Check out the latest news about proton therapy: this week, find out how this state-of-the-art treatment modality is giving hope and offering new options to cancer patients from all around the world.
CROWDFUNDING FOR ALISON
Alison, a 38-year-old a teacher, wife, sister, daughter, friend and mom of 2 children, was diagnosed with breast cancer in March 2013 when her first born was just 18 months old.
When she was diagnosed, Alison had to stop teaching to have an operation to remove the tumor and started chemotherapy and radiotherapy. Treatment went well with no signs of spread of the disease. However the cancer was a rare aggressive type called TNBC or triple negative breast cancer, and in 2015, just a week after her 2nd child was born, she found out the cancer had spread to lymph nodes below her collar bone and down her chest wall. Now stage 4, Alison was told she could have just months left to live, and she immediately started further treatment, juggling chemotherapy, radiotherapy, a new baby and a very active 4 year old. Cruelly, the cancer spread to her lungs and under her armpit. The NHS have now offered a further course of chemotherapy which cannot cure her but will hopefully give her a little more time with family and friends. After their own research, Alison and her family found potentially lifesaving targeted treatment available in Germany. Alison has been accepted as a good candidate for the treatment, which is unfortunately not available on the NHS and is so expensive that her family and friends are trying to raise money to pay for it themselves. If you want to try and help raise as much money as possible towards Alison’s treatment, feel free to visit her JustGiving page.
CANCER SUFFERER ESCORTED TO PROM BY 80 BIKERS
Emilia Harding, a 16-year-old from the UK suffering from synovial sarcoma, has been taken to her school prom in style by around 80 bikers from The Laughing Lunatics Bikers group and other bikers from across the valleys.
Emilia was diagnosed with cancer on New Year’s Eve after a lump was discovered on her thigh. After undergoing treatment and having the tumor on her leg removed, Emilia’s mom Katie said she wanted her daughter to have an unforgettable prom. The 35-year-old said the year has been extremely difficult for the family but making Emilia smile was the main priority: “She has been through so much, we all have. It has been the worst year in my life by far. It was complete shock as it’s quite rare for teenagers to get synovial sarcoma, it is mainly adults who get it. I wanted to do something for Emilia’s prom so I put a request on the Laughing Lunatics Bikers group to come to her prom and they said yes. At first, Emilia was slightly embarrassed, at 16-years-old you know you’re bound to be. But on the night from the point she left the house she didn’t stop smiling.” The bikers escorted Emilia and her friends to their Blackwood Comprehensive School prom in Cardiff’s Principality Stadium. Emilia’s mom said that the doctors believe the cancer is gone but she is now waiting to undergo proton therapy for the next month. The 16-year-old will go on to attend Crosskeys College in September.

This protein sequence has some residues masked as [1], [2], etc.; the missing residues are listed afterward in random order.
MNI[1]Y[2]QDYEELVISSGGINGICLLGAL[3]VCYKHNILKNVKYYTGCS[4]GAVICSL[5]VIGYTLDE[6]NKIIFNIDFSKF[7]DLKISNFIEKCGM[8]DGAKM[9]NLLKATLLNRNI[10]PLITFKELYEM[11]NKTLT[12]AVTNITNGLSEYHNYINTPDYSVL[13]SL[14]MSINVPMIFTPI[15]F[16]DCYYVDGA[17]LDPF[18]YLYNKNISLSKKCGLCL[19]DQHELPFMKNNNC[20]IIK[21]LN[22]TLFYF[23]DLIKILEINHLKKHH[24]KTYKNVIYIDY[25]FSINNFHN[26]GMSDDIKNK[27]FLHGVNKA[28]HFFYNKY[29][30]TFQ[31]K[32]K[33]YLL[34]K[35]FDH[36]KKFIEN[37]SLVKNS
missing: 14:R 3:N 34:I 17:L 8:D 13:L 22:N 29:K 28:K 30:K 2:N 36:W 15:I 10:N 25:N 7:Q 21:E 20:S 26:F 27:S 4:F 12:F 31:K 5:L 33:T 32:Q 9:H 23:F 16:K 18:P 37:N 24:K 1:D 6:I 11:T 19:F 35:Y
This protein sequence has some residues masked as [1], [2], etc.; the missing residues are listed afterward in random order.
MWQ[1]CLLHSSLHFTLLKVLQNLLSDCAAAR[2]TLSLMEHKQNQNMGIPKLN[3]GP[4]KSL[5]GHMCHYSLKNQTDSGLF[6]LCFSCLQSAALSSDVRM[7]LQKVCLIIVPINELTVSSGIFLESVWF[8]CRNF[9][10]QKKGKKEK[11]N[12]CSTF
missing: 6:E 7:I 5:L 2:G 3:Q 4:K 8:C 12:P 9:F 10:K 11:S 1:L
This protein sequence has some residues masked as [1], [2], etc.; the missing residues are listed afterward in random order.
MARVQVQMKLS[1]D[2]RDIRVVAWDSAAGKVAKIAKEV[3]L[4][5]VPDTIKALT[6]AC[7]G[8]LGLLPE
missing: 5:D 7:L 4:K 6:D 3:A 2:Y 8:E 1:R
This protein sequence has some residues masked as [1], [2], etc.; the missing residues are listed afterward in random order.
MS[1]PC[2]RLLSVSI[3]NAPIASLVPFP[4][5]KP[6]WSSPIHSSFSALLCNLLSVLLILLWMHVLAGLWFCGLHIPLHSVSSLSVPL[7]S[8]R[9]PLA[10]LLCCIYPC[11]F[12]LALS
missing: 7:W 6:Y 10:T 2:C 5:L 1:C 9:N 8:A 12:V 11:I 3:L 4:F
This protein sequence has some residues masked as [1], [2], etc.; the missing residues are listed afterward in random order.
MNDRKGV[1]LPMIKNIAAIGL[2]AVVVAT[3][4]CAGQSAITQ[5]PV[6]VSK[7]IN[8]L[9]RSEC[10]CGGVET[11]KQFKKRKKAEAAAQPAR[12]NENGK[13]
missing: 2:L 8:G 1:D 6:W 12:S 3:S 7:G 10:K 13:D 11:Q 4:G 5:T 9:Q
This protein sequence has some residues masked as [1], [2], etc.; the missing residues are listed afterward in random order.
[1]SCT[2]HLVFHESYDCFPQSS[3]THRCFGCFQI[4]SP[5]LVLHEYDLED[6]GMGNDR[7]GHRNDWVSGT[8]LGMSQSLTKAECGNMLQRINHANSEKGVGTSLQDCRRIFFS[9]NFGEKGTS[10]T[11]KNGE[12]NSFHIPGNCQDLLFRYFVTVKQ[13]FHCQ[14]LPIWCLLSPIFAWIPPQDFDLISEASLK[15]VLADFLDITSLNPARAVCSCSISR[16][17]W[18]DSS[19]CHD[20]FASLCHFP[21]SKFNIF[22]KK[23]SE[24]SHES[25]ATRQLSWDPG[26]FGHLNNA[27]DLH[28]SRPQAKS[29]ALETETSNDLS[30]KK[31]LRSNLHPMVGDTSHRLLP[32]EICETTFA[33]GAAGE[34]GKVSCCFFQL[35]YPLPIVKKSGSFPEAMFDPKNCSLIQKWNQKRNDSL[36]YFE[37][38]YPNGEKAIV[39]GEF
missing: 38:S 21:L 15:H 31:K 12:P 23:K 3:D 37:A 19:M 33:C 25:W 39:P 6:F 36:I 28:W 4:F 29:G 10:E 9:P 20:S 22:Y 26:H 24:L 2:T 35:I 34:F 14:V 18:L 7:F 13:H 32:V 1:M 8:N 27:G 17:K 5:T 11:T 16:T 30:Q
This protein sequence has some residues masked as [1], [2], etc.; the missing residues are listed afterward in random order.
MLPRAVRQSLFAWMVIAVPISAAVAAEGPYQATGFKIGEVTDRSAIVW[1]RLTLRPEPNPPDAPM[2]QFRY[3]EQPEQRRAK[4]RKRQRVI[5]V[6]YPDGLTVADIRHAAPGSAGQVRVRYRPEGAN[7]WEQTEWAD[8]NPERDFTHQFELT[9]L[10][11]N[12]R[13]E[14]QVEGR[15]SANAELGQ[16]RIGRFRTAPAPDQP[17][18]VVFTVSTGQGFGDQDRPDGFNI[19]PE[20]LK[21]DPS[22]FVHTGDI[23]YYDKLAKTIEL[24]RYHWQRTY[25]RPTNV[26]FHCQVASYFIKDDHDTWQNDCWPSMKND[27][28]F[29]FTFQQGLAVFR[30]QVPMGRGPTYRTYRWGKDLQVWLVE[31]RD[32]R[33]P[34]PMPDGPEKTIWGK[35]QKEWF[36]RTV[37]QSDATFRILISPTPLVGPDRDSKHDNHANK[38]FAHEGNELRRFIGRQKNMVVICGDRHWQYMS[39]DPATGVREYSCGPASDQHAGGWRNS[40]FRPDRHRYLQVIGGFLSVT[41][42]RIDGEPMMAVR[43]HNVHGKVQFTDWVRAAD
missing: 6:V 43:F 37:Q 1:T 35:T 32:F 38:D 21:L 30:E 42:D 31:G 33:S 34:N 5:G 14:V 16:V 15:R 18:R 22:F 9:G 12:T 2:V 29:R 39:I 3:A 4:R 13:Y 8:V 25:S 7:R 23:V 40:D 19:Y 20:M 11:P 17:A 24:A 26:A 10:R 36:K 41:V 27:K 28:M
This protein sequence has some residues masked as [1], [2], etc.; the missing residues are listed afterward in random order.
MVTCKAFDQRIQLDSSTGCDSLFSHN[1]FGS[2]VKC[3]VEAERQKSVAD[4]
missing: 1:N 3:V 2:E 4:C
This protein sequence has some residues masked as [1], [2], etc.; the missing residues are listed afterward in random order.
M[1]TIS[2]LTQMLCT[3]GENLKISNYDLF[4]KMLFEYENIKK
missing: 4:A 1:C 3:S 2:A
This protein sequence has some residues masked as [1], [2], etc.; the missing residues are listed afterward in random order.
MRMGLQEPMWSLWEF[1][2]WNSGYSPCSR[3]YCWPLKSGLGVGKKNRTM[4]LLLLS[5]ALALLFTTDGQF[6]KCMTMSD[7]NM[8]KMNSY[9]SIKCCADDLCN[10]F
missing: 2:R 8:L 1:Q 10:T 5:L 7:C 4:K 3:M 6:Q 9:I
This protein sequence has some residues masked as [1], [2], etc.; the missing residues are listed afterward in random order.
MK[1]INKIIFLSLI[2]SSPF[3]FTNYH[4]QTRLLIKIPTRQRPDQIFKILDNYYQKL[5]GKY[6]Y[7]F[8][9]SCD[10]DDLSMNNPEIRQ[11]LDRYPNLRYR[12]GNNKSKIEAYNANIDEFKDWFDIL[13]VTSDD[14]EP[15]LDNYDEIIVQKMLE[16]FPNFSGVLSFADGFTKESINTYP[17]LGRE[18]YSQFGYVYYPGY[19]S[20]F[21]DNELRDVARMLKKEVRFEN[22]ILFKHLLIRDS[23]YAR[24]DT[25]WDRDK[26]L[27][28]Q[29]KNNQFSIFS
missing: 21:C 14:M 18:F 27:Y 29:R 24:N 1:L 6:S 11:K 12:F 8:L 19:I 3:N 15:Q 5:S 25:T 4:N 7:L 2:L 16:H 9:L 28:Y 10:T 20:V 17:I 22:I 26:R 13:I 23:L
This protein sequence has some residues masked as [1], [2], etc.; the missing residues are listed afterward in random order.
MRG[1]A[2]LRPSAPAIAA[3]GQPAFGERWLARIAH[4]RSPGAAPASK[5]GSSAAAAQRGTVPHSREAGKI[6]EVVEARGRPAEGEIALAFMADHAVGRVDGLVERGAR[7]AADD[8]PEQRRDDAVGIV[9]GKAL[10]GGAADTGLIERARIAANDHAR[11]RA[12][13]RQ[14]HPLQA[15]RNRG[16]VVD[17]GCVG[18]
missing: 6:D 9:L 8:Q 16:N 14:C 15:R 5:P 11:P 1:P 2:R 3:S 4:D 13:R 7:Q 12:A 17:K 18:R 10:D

LONG-AWAITED PT NOW AVAILABLE IN ST. LOUIS
Steven Osborne, a 33-year-old father-of-four suffering from a brain tumor, was the first patient to start proton treatment in St. Louis last week. He will spend 30 to 45 minutes in the proton machine at Barnes-Jewish Hospital every day for the next 7 weeks.
After decades of planning and years of delays, proton radiation was delivered last Thursday to the first patient in St. Louis. Dr. Jeffrey Bradley, director of the Barnes’ Kling Center for Proton Therapy, said the new proton machine could be appropriate for about 10% of patients receiving radiation treatments at the hospital, mostly for cancer of the head, neck and spine. Steven is a good candidate for proton therapy because his tumor called chondrosarcoma is located behind his eye at the base of his skull, and traditional X-ray radiation could cause more damage to surrounding brain tissue, putting his eyesight at risk. Moreover, chondrosarcomas at the base of the skull like his have relatively long track records with the therapy. Children with cancer are also good candidates for protons because they are particularly susceptible to the potential side effects of radiation, including learning disabilities, hearing loss, stunted growth and secondary cancers.